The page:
The New Jim Crow: Mass Incarceration in the Age of Colorblindness

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New Press, 2010 - 290 pages
1037 Reviews
As the United States celebrates the nation's "triumph over race" with the election of Barack Obama, the majority of young black men in major American cities are locked behind bars or have been labeled felons for life. Although Jim Crow laws have been wiped off the books, an astounding percentage of the African American community remains trapped in a subordinate status - much like their grandparents before them.
In this incisive critique, former litigator-turned-legal-scholar Michelle Alexander provocatively argues that we have not ended racial caste in America: we have simply redesigned it. Alexander shows that, by targeting black men and decimating communities of color, the U.S. criminal justice system functions as a contemporary system of racial control, even as it formally adheres to the principle of color blindness. The New Jim Crow challenges the civil rights community - and all of us - to place mass incarceration at the forefront of a new movement for racial justice in America.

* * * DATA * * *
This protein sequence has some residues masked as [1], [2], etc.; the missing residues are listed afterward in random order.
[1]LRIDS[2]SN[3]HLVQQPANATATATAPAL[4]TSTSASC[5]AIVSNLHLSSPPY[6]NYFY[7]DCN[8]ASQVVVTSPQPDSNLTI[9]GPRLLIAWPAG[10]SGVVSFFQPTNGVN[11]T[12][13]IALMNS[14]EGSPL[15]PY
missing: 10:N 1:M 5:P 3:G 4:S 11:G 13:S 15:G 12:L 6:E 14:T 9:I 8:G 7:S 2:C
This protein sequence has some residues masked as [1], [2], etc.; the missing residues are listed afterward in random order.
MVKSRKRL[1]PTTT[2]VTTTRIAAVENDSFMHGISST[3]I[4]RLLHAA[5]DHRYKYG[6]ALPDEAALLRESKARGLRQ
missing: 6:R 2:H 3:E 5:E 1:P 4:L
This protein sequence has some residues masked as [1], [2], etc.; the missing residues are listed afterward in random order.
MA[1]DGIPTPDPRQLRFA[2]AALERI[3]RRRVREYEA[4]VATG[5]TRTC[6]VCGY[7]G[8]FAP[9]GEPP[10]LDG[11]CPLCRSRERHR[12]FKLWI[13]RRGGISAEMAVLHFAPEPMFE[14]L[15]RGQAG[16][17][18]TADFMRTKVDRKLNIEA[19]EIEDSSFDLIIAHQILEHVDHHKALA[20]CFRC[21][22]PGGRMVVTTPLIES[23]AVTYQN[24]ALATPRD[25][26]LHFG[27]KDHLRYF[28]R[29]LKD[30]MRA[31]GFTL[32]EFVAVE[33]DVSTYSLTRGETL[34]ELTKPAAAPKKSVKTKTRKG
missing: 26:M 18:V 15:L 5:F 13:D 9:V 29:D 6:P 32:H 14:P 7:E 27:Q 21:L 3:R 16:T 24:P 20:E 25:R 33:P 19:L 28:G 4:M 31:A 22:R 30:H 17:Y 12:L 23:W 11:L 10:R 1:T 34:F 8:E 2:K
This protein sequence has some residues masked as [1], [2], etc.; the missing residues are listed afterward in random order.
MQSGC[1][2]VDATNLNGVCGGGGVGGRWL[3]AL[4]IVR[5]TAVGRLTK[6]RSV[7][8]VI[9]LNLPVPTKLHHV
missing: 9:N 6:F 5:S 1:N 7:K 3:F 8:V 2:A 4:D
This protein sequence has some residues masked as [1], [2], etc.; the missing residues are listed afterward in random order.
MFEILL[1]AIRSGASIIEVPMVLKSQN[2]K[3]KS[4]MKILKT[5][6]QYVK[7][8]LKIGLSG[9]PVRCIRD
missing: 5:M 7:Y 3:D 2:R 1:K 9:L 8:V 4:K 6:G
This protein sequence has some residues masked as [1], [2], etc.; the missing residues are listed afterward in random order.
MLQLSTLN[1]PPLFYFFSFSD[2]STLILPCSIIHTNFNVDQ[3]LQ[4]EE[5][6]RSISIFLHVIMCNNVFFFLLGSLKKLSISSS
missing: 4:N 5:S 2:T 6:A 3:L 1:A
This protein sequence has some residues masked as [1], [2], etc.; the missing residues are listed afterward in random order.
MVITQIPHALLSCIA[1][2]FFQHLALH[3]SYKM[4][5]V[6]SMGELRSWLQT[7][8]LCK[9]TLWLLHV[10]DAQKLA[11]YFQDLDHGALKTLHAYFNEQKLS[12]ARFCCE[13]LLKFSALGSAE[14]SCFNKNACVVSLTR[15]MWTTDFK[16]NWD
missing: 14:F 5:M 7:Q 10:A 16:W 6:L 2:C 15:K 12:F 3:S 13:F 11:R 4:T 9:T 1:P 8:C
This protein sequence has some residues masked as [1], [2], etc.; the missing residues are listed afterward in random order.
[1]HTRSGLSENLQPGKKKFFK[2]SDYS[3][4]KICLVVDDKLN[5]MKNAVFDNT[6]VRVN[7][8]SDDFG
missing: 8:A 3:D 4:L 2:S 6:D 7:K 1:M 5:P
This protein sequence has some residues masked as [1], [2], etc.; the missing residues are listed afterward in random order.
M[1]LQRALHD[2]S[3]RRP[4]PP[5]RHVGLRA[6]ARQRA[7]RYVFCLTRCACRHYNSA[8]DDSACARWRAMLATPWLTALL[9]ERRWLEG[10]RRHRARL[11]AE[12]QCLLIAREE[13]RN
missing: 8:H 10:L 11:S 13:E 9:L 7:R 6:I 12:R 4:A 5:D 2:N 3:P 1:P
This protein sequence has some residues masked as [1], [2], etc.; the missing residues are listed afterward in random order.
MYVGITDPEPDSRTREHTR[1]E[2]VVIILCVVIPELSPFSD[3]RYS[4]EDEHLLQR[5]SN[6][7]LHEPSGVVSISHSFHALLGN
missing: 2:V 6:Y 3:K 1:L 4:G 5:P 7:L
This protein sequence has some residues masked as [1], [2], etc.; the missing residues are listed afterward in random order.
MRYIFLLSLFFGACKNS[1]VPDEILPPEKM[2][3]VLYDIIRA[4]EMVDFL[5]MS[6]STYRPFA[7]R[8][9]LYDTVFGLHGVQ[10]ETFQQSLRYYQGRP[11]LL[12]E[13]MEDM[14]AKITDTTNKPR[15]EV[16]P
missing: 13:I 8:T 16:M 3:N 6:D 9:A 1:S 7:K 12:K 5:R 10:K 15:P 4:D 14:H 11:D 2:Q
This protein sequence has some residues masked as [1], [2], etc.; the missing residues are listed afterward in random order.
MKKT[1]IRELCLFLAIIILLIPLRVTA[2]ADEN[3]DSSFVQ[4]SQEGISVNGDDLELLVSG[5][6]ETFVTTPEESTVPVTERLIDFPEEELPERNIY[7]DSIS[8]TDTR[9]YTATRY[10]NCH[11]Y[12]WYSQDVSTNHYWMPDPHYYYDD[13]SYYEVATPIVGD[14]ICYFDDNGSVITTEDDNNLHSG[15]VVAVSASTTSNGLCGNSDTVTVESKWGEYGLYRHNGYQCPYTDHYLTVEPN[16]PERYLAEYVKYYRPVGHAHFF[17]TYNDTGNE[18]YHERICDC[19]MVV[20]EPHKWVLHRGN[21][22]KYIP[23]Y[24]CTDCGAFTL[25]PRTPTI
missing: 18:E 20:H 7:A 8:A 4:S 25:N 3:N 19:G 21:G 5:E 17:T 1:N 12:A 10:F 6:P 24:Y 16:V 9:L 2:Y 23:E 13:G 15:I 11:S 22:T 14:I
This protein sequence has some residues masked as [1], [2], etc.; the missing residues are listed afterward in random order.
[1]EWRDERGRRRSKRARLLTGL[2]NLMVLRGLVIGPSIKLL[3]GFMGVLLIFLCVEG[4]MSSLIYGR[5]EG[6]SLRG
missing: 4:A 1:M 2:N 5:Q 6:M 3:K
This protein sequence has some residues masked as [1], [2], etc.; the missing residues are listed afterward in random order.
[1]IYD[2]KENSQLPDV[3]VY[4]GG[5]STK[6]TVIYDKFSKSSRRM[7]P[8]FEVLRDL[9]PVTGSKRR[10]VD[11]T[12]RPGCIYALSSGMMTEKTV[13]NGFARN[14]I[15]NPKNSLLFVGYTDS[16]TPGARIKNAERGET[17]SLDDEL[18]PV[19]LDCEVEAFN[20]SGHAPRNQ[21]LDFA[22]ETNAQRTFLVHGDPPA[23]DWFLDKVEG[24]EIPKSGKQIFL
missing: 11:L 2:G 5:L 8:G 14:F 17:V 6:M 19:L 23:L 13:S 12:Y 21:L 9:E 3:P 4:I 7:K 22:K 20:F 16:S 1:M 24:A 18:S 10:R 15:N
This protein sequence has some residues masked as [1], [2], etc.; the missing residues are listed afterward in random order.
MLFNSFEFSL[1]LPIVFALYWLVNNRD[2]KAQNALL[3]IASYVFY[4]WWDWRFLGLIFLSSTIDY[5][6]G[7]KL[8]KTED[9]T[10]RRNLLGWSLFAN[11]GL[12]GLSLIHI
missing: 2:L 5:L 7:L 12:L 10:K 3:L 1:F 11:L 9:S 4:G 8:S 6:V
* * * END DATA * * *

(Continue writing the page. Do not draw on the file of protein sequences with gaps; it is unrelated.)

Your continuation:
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A little hard to read. - Goodreads
Well written and researched. - Goodreads
This is difficult to read and shocking. - Goodreads
Great book plenty insight about race in America. - Goodreads
The basic premise sounds like a conspiracy. - Goodreads
Well-researched, well-balanced, well written. - Goodreads

Review: The New Jim Crow: Mass Incarceration in the Age of Colorblindness

User Review  - Jeff Scott - Goodreads

Michelle Alexander is at the forefront of a new trend. As we look at the exploding jail population, we wonder how we got here. California's prisons, in particular, are so over-crowded that the ... Read full review

Review: The New Jim Crow: Mass Incarceration in the Age of Colorblindness

User Review  - Leslie Wilkins - Goodreads

I'm only through the introduction, and already my eyes are open to some very hard truths. Every American needs to read this book. Read full review

About the author (2010)

Michelle Alexander is an associate professor of law at Ohio State University and holds a joint appointment at the Kirwan Institute for the Study of Race and Ethnicity. Formerly the director of the ACLU’s Racial Justice Project in Northern California, Alexander served as a law clerk for U.S. Supreme Court Justice Harry A. Blackmun. Cornel West is the Class of 1943 University Professor, emeritus, at Princeton University and is currently Professor of Philosophy and Christian Practice at Union Theological Seminary.

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